According to the Standard Model of particle physics, there are six kinds of quarks, whose intrinsic properties cause them to be grouped into pairs with unusual names: up/down, charm/strange and top/bottom.
The particles that Skwarnicki and Britton study have two charm quarks and two strange quarks. Charm and strange quarks are the third- and fourth-most massive of all quarks.
That all four quarks in the new family are “heavy” is noteworthy.
“The heavier the quark, the smaller the corresponding particle it creates,” says Skwarnicki, adding that the names of the particles reflect their masses. “The names are denoted by mega-electron volts [MeV], referring to the amount of energy an electron gains after being accelerated by a volt of electricity. … This information, along with each particle’s quantum numbers, enhances our understanding of the formation of particles and the fundamental structures of matter.”
Evidence of X(4140) first appeared in 2009 at the Fermi National Accelerator Laboratory, outside of Chicago, but the observation was not confirmed until three years later at CERN.
A rendering of the enormous LHCb detector, which registers approximately 10 million proton collisions per second. Scientists study the debris from these collisions to better understand the building blocks of matter and the forces controlling them.
Extremely rare and four times heavier than a proton, X(4140) has been initially detected only 20 times out of billions of man-made energy collisions. LHCb is uniquely suited to study such particles, and thus, has gone on to detect X(4140) nearly 560 times.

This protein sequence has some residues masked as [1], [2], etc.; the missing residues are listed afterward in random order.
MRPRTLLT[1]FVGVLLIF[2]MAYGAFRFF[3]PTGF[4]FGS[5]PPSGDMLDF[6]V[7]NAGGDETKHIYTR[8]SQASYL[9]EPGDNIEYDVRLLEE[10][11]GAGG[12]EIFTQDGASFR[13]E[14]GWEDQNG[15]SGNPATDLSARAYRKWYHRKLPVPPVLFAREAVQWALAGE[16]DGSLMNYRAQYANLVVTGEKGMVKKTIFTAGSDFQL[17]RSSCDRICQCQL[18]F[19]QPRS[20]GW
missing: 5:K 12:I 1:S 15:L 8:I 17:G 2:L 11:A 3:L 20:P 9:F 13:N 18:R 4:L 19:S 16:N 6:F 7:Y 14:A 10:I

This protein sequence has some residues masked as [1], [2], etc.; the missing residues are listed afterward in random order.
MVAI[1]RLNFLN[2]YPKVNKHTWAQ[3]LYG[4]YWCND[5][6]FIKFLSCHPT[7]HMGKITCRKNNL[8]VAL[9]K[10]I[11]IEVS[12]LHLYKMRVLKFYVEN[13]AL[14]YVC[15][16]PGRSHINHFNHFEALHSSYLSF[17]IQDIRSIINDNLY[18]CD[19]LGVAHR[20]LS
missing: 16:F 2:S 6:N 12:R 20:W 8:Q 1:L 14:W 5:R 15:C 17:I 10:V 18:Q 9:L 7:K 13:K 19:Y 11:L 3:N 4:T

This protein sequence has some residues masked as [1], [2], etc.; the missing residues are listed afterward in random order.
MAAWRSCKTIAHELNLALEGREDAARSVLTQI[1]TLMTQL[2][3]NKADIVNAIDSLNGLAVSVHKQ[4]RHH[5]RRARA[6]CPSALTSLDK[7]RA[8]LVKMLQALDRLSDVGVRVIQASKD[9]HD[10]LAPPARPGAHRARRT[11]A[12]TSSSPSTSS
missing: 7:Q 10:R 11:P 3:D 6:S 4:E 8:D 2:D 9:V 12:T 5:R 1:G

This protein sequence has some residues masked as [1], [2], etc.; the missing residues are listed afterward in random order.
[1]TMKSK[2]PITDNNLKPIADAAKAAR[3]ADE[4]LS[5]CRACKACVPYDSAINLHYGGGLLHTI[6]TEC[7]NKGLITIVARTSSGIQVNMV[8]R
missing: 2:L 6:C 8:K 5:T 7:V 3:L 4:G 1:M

Skwarnicki attributes the discovery of X(4140)’s three siblings, culled from LHCb data from 2011 to 2012, to increased instrumental sensitivity. It is the energy configuration of the quarks, he explains, that gives each particle its unique mass and identity.
“Quarks may be tightly bound, like three quarks packed inside a single proton, or loosely bound, like two atoms forming a molecule,” Skwarnicki says. “By examining the particles’ quantum numbers, we were able to narrow down the possibilities and rule out the molecular hypothesis.”
A snapshot of LHCb detector data, singling out the collisions that have resulted in the four tetraquarks.
Not that the process has been easy. An “aporetic saga” is how Britton describes studying molecular structures that seem to “jump out of the data.”
“We looked at every known particle and process to make sure that these four structures couldn’t be explained by any pre-existing physics,” he says. “It was like baking a six-dimensional cake with 98 ingredients and no recipe—just a picture of a cake.”
Meanwhile, Skwarnicki, Britton and others face the onerous task of combing through data and developing theoretical models, in an attempt to confirm what they have seen.
“It may be a quartet of entirely new particles or the complex interplay of known particles, simply flipping their identities,” Skwarnicki concludes. “Either way, the outcome will shape our understanding of the subatomic universe.”